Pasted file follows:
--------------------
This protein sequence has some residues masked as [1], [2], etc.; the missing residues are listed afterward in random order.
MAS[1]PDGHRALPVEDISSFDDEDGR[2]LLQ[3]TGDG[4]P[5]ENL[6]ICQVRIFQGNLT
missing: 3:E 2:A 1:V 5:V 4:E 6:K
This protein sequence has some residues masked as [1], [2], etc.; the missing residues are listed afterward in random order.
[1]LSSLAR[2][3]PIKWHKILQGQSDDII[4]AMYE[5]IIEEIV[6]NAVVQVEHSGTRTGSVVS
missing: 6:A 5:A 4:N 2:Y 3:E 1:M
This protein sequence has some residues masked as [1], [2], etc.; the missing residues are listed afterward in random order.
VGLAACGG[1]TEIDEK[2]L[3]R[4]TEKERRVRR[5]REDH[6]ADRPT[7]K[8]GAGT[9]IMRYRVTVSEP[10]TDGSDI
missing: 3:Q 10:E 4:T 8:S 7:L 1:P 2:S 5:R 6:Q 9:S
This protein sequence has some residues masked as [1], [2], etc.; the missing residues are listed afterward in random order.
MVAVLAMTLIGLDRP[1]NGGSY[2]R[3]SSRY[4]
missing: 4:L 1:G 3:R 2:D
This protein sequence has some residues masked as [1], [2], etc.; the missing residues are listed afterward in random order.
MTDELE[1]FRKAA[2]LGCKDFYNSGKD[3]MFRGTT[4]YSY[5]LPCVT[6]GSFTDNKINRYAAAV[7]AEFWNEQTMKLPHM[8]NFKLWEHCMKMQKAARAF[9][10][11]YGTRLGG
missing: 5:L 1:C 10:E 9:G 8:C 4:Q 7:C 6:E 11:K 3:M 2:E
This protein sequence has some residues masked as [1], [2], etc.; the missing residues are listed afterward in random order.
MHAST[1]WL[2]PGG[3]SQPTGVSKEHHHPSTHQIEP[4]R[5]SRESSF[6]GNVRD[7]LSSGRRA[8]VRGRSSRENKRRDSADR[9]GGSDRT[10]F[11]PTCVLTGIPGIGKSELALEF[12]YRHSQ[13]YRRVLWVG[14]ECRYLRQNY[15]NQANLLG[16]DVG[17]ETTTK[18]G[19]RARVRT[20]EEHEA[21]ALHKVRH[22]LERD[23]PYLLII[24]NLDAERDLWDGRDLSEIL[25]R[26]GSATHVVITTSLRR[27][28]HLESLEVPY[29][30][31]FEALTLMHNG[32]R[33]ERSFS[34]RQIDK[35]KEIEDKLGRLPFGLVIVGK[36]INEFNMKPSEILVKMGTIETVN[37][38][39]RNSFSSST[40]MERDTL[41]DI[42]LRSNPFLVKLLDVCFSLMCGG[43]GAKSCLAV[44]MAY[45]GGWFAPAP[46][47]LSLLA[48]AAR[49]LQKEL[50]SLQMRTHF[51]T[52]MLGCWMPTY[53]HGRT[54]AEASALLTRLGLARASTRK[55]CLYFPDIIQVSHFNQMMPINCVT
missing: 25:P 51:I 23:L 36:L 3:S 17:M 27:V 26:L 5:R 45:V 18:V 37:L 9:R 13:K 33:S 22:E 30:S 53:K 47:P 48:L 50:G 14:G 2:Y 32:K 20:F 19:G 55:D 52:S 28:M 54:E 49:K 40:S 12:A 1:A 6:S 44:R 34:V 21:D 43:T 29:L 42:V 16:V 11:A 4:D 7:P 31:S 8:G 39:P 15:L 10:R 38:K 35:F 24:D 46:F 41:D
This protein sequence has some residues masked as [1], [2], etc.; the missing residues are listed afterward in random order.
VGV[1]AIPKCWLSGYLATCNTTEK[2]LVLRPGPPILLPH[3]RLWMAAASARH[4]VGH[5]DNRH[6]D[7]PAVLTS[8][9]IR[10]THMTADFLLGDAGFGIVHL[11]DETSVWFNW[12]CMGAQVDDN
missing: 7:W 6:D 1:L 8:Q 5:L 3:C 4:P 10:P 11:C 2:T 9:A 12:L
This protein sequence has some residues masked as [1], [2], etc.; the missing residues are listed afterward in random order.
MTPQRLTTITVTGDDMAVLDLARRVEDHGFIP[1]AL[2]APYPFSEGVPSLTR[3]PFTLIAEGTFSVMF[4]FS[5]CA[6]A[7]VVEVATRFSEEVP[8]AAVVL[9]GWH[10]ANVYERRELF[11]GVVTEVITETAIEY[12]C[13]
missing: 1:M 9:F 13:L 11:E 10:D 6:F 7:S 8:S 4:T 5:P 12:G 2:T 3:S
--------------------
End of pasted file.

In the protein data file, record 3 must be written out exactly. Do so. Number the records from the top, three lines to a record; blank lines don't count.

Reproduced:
This protein sequence has some residues masked as [1], [2], etc.; the missing residues are listed afterward in random order.
VGLAACGG[1]TEIDEK[2]L[3]R[4]TEKERRVRR[5]REDH[6]ADRPT[7]K[8]GAGT[9]IMRYRVTVSEP[10]TDGSDI
missing: 3:Q 10:E 4:T 8:S 7:L 1:P 2:S 5:R 6:Q 9:S